The self-fulfilling nature of stories is as true with regard to external perceptions of a person as it is for internal values. Kvothe puts a lot of effort into building his reputation as a superhuman hero, and the books about Kvothe are him telling the real story behind the heroic stories that others tell of him. In a way, my writing is my own way of telling my story, though I am nowhere near as heroic as Kvothe.

He spends his time at the University, dwelling place of the most talented people of his time. To get in requires high education, and to stay there requires steep costs in tuition and supplies. Kvothe, an independently financed orphan, manages to become one of the most famous people in the world because he begins constructing the image of himself as famous early on, and he doesn't stop constructing it or attempting to live up to it.

He doesn't even attempt to live up to all of his stories. He intentionally spreads enough rumors about himself that people can't always tell truth from fiction. What he does live up to is the persona. He was enamored, as a child, by fairy tales of great wizards with command over the elements, who can "call down fire and lightning" on their enemies. He spends much of the series trying to gain this power, but he spends as much time making it seem like he already has the power.

As a result, he shares his glory and hides his grief. He can never ask anyone for help except for his small, trusted circle. When he wins a contest by pushing himself nearly to the point of collapse, he has to go into the hallway to compose himself. In order to pay for his tuition, he has to ask for money from a dangerous moneylender to avoid asking his friends. No one sees his weakness, and as a result, he is famous. He is not the best wizard (though he is always among the best), but he appears that way.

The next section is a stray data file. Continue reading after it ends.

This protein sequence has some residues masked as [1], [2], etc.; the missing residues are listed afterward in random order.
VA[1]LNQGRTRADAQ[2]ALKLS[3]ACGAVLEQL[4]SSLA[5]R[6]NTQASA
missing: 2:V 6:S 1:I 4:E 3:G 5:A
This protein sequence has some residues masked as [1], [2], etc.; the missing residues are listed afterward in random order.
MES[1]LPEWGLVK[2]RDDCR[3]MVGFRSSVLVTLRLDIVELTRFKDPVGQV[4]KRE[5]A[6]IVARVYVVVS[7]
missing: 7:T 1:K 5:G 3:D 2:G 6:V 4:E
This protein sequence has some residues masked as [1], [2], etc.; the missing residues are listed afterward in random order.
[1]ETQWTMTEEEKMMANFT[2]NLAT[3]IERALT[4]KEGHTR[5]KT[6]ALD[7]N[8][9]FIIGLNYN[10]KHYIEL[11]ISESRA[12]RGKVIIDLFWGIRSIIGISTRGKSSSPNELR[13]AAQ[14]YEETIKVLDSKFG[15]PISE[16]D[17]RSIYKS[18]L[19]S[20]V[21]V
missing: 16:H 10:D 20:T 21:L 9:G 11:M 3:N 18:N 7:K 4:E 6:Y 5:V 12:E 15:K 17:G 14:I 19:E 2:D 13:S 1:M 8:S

With the "Mask of Masculinity," my culture has helped me along that path too. The most obvious way might be my academic persona. The shadow that I cast works nonstop, tirelessly, and exclusively for causes related to social change. Not only that, but everything comes easy to that shadow. I study biocomputation, so my shadow is an expert in computer science and natural science; I study human computer interaction and design, so my shadow is an expert in working with user needs; I lead organizations and study social entrepreneurship, so my shadow is an excellent leader; and I did debate, so my shadow is an expert in the social sciences and humanities.

But again, it is a self-fulfilling prophecy. I am not my shadow, but I can only stray so far from it while still casting it as it is. In high school, the people on my debate team thought that I did so much work, and they thought that my partner did less work, but I always thought that my partners contributed as much as me (and I said as much, but the persona stayed). They probably didn't think that I spent as much time watching TV or playing video games as I did. As a result, I had to spend a little more time working to keep up with my image, and I always followed through on my outward commitments.